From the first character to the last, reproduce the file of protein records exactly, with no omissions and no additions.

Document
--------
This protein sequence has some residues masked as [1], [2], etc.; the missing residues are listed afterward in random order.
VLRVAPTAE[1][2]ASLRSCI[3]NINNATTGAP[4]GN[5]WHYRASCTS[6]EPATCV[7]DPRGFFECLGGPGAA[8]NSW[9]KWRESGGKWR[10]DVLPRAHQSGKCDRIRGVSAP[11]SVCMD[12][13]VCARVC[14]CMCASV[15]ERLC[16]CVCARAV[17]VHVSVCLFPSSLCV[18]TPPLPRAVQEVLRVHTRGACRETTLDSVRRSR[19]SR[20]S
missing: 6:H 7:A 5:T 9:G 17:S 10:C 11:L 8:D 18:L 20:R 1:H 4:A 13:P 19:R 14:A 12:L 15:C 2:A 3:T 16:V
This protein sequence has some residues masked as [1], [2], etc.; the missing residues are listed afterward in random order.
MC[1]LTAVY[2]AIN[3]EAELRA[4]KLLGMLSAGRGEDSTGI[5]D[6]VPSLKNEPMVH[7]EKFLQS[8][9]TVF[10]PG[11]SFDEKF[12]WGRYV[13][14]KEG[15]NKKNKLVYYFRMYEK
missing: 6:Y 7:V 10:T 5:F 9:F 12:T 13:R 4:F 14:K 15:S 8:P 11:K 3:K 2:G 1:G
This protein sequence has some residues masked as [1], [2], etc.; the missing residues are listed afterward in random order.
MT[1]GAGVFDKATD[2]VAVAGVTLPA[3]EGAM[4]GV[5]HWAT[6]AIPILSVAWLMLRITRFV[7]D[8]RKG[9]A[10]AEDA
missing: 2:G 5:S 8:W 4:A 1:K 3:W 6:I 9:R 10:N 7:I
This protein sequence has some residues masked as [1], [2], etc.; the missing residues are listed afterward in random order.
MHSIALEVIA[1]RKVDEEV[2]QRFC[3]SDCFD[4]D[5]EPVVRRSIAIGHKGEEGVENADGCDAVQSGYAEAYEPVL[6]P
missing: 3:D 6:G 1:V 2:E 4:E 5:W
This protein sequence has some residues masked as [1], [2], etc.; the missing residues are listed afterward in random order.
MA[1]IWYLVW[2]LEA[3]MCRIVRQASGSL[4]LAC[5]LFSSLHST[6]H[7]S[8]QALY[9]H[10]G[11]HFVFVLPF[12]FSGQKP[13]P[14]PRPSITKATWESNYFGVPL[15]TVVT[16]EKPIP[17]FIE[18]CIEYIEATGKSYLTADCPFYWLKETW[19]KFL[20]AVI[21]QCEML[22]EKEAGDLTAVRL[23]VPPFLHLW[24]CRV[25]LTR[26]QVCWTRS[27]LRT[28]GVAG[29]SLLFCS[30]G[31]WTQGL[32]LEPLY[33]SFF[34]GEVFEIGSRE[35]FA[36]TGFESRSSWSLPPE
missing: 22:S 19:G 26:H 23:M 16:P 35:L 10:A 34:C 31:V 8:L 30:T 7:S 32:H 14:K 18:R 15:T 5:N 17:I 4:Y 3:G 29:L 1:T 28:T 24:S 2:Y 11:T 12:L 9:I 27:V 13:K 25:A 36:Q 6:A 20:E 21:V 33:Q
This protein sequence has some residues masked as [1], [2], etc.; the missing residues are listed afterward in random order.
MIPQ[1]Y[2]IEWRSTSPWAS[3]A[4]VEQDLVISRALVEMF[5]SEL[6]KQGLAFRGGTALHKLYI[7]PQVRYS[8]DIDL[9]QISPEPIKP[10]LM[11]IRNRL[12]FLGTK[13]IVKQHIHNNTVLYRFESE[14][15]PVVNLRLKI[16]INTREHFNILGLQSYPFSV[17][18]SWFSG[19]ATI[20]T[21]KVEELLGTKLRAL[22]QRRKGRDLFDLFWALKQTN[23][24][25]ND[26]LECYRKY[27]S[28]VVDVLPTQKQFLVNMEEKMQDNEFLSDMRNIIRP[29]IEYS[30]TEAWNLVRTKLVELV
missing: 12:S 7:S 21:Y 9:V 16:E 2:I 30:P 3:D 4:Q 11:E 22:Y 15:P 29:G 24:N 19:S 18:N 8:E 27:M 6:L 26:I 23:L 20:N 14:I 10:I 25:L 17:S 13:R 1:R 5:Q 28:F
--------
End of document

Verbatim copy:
This protein sequence has some residues masked as [1], [2], etc.; the missing residues are listed afterward in random order.
VLRVAPTAE[1][2]ASLRSCI[3]NINNATTGAP[4]GN[5]WHYRASCTS[6]EPATCV[7]DPRGFFECLGGPGAA[8]NSW[9]KWRESGGKWR[10]DVLPRAHQSGKCDRIRGVSAP[11]SVCMD[12][13]VCARVC[14]CMCASV[15]ERLC[16]CVCARAV[17]VHVSVCLFPSSLCV[18]TPPLPRAVQEVLRVHTRGACRETTLDSVRRSR[19]SR[20]S
missing: 6:H 7:A 5:T 9:G 17:S 10:C 11:L 8:D 18:L 20:R 1:H 4:A 13:P 19:R 14:A 12:L 15:C 2:A 3:T 16:V
This protein sequence has some residues masked as [1], [2], etc.; the missing residues are listed afterward in random order.
MC[1]LTAVY[2]AIN[3]EAELRA[4]KLLGMLSAGRGEDSTGI[5]D[6]VPSLKNEPMVH[7]EKFLQS[8][9]TVF[10]PG[11]SFDEKF[12]WGRYV[13][14]KEG[15]NKKNKLVYYFRMYEK
missing: 6:Y 7:V 10:T 5:F 9:F 12:T 13:R 4:F 14:K 15:S 8:P 11:K 3:K 2:G 1:G
This protein sequence has some residues masked as [1], [2], etc.; the missing residues are listed afterward in random order.
MT[1]GAGVFDKATD[2]VAVAGVTLPA[3]EGAM[4]GV[5]HWAT[6]AIPILSVAWLMLRITRFV[7]D[8]RKG[9]A[10]AEDA
missing: 2:G 5:S 8:W 4:A 1:K 3:W 6:I 9:R 10:N 7:I
This protein sequence has some residues masked as [1], [2], etc.; the missing residues are listed afterward in random order.
MHSIALEVIA[1]RKVDEEV[2]QRFC[3]SDCFD[4]D[5]EPVVRRSIAIGHKGEEGVENADGCDAVQSGYAEAYEPVL[6]P
missing: 3:D 6:G 1:V 2:E 4:E 5:W
This protein sequence has some residues masked as [1], [2], etc.; the missing residues are listed afterward in random order.
MA[1]IWYLVW[2]LEA[3]MCRIVRQASGSL[4]LAC[5]LFSSLHST[6]H[7]S[8]QALY[9]H[10]G[11]HFVFVLPF[12]FSGQKP[13]P[14]PRPSITKATWESNYFGVPL[15]TVVT[16]EKPIP[17]FIE[18]CIEYIEATGKSYLTADCPFYWLKETW[19]KFL[20]AVI[21]QCEML[22]EKEAGDLTAVRL[23]VPPFLHLW[24]CRV[25]LTR[26]QVCWTRS[27]LRT[28]GVAG[29]SLLFCS[30]G[31]WTQGL[32]LEPLY[33]SFF[34]GEVFEIGSRE[35]FA[36]TGFESRSSWSLPPE
missing: 22:S 19:G 26:H 23:M 16:P 35:L 10:A 34:C 31:V 8:L 30:T 7:S 32:H 14:K 18:R 15:T 5:N 17:I 4:Y 3:G 29:L 1:T 28:T 24:S 2:Y 11:T 12:L 9:I 27:V 13:K 25:A 36:Q 6:A 20:E 21:V 33:Q
This protein sequence has some residues masked as [1], [2], etc.; the missing residues are listed afterward in random order.
MIPQ[1]Y[2]IEWRSTSPWAS[3]A[4]VEQDLVISRALVEMF[5]SEL[6]KQGLAFRGGTALHKLYI[7]PQVRYS[8]DIDL[9]QISPEPIKP[10]LM[11]IRNRL[12]FLGTK[13]IVKQHIHNNTVLYRFESE[14][15]PVVNLRLKI[16]INTREHFNILGLQSYPFSV[17][18]SWFSG[19]ATI[20]T[21]KVEELLGTKLRAL[22]QRRKGRDLFDLFWALKQTN[23][24][25]ND[26]LECYRKY[27]S[28]VVDVLPTQKQFLVNMEEKMQDNEFLSDMRNIIRP[29]IEYS[30]TEAWNLVRTKLVELV
missing: 12:S 7:S 21:Y 9:V 16:E 2:I 30:P 3:D 4:Q 11:E 22:Y 15:P 29:G 24:N 19:S 18:N 8:E 27:M 6:L 26:I 23:L 20:N 14:I 10:I 25:L 17:S 13:R 1:R 5:Q 28:F